Every day, millions of people use app-based transportation systems to get where they’re going. In addition to transporting people safely to their destinations, the companies behind the apps are also responsible for safely handling travelers’ personal and financial data. We recently partnered with Lyft to learn how operators in this space are addressing these twin safety concerns.
During the 2020 Transportation Research Board meeting, the National Complete Streets Coalition hosted the Tenth Annual Complete Streets Dinner in Washington, DC. We were joined by over 70 Complete Streets partners, advocates, supporters, and friends who came together to share a meal, get to know each other or catch up, and celebrate another eventful year at the Coalition.
Transportation doesn’t just mean cars or trucks—or just bikes, buses, and walking. Transportation is all of those and more, and different modes are better suited for different people, different stages of life, and different tasks. But in America our “transportation system” is more often than not comprised mostly of highways and roads designed solely for cars, with little space for people. The essay below is a personal reflection on how transportation needs and desires change, yet our transportation system often makes it challenging and dangerous to get around without a car.
Schools are natural places to encourage walking and biking. However, the share of students who walk or bike to school has declined for decades. We recently spoke with Fionnuala Quinn and Margot Ocañas about how to make areas around schools safer for getting around without a car, and help students feel confident and comfortable engaging with the planning process.
The National Complete Streets Coalition is working with Washington-based partners to launch our first ever Complete Streets Leadership Academy. After a competitive application process, the cities of Wenatchee, Airway Heights, and Arlington have been selected to participate in this program to support safer, healthier streets.
On October 25, 2019, U.S. Representative Steve Cohen convened a roundtable about Complete Streets in his district, which includes most of Memphis, TN. Local advocates and people from the city, county, and state government attended to discuss the Complete Streets Act of 2019—legislation sponsored by Rep. Cohen—and other ways the federal government could assist communities creating streets that are safer for people biking, walking, or rolling. Below are comments from Sylvia Crum, the Commute Options Program Manager at Innovate Memphis, who spoke during the roundtable.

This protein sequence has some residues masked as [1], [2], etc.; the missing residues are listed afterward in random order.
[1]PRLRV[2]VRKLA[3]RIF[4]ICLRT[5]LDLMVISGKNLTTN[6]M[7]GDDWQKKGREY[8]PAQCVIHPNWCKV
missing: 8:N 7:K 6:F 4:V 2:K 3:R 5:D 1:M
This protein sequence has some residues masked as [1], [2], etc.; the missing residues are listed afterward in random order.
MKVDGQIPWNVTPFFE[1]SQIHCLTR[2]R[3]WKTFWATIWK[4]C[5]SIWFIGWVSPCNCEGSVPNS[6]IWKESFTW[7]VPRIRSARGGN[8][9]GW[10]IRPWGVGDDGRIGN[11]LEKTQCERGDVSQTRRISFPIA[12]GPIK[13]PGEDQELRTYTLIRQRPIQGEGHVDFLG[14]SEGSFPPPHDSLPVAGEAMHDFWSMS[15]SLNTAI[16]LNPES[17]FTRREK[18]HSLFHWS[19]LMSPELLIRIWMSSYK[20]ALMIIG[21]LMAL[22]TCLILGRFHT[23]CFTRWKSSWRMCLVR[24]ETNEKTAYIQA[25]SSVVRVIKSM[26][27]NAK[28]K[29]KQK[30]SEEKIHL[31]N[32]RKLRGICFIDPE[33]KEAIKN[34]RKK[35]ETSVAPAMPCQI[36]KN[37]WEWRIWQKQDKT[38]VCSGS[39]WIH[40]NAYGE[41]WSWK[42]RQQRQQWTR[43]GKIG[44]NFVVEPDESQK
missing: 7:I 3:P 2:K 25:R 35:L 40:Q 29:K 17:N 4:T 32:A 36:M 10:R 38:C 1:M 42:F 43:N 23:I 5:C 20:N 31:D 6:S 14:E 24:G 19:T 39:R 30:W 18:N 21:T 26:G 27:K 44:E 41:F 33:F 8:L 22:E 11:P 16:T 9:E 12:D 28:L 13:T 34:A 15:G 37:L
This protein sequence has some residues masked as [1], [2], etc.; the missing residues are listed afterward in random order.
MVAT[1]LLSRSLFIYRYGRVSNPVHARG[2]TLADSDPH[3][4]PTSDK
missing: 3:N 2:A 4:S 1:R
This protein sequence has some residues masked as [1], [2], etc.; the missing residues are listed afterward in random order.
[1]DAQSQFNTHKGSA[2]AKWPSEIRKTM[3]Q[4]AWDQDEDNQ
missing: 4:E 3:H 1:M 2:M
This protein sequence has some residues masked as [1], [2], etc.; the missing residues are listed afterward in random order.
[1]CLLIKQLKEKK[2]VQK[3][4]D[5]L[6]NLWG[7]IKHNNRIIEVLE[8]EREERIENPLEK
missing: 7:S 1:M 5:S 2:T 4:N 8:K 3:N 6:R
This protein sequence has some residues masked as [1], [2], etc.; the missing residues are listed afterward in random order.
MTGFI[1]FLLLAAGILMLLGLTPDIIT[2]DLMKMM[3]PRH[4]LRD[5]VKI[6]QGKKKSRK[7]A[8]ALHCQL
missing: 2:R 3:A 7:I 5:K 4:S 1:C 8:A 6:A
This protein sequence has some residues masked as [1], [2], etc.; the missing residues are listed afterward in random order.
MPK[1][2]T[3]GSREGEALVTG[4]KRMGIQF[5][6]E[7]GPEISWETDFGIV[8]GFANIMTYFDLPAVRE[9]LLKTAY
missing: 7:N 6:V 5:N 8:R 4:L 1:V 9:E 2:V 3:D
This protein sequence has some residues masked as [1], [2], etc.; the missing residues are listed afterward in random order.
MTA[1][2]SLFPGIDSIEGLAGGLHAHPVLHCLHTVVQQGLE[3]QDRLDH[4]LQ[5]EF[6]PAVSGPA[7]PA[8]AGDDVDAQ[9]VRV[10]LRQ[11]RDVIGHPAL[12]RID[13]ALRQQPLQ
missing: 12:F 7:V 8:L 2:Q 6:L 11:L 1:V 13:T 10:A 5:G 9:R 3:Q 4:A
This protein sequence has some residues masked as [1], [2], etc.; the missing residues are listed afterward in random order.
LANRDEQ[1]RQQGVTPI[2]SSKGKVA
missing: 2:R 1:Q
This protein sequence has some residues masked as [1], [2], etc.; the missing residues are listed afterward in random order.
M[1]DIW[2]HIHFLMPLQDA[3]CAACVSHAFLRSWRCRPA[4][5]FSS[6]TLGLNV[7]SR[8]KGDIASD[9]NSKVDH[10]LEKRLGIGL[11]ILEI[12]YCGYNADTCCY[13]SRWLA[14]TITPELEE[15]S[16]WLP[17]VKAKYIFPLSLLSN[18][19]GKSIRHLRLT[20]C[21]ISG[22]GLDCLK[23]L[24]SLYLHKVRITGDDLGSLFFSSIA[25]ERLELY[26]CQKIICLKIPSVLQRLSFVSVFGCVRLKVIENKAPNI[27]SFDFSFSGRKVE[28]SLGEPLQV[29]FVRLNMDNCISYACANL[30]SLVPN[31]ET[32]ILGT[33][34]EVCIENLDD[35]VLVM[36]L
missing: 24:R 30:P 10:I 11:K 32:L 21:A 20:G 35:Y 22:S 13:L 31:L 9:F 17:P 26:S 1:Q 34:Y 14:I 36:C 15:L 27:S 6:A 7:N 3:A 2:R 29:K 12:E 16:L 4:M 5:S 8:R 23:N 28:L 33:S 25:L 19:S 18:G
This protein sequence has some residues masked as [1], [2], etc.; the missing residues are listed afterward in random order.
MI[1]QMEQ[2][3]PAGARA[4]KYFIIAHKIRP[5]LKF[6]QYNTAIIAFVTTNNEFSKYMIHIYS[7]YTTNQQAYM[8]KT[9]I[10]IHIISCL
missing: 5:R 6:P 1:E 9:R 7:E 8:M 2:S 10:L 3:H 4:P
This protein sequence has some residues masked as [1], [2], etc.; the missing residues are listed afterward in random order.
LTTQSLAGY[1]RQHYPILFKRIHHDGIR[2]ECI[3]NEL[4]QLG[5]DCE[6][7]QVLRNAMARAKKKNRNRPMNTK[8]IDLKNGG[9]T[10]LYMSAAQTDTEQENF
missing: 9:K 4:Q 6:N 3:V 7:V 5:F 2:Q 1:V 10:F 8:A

The National Complete Streets Coalition is working with Missouri-based partners to launch our third Complete Streets Consortium Series. After a competitive application process, the City of Kirkwood, City of Joplin, and Eastern Jackson County have been selected to participate in this program to support safer, healthier streets.
This October, we kicked off our new webinar series, Complete Streets 301: Putting people first, with our first webinar, “Building Complete Streets: The developer’s perspective.” A recording of the webinar is now available. You can also download a PDF of the presentation or read the brief recap below.
Through the Safe Streets, Smart Cities Academy, Smart Growth America worked with three cities to implement temporary demonstration projects to create safer streets. This month, we released case studies telling the stories of these three projects. We also held a webinar with representatives from each of the three cities to share lessons learned from these projects, as well as update us on how the projects have evolved since the end of the Academy. You can watch the full recording of this webinar here or download a PDF of the presentations.
In the past three years, drivers struck and killed more people walking than in three decades. This happens in part because we continue to design our streets to prioritize moving cars—not people—as quickly as possible, creating a dangerous, high-speed environment for all people who use the street. To test out creative approaches to safer street design, the National Complete Streets Coalition launched the Safe Streets, Smart Cities Academy. We worked with three cities around the country to build skills in safer street design, creative placemaking, and community engagement, then helped the cities put these skills into practice. Through demonstration projects, the Cities of Durham, NC, Huntsville, AL, and Pittsburgh, PA transformed their streets and intersections into slower, safer places for people. Communities around the country can learn from the stories of these demonstration projects to test out low-cost ways to create safer streets.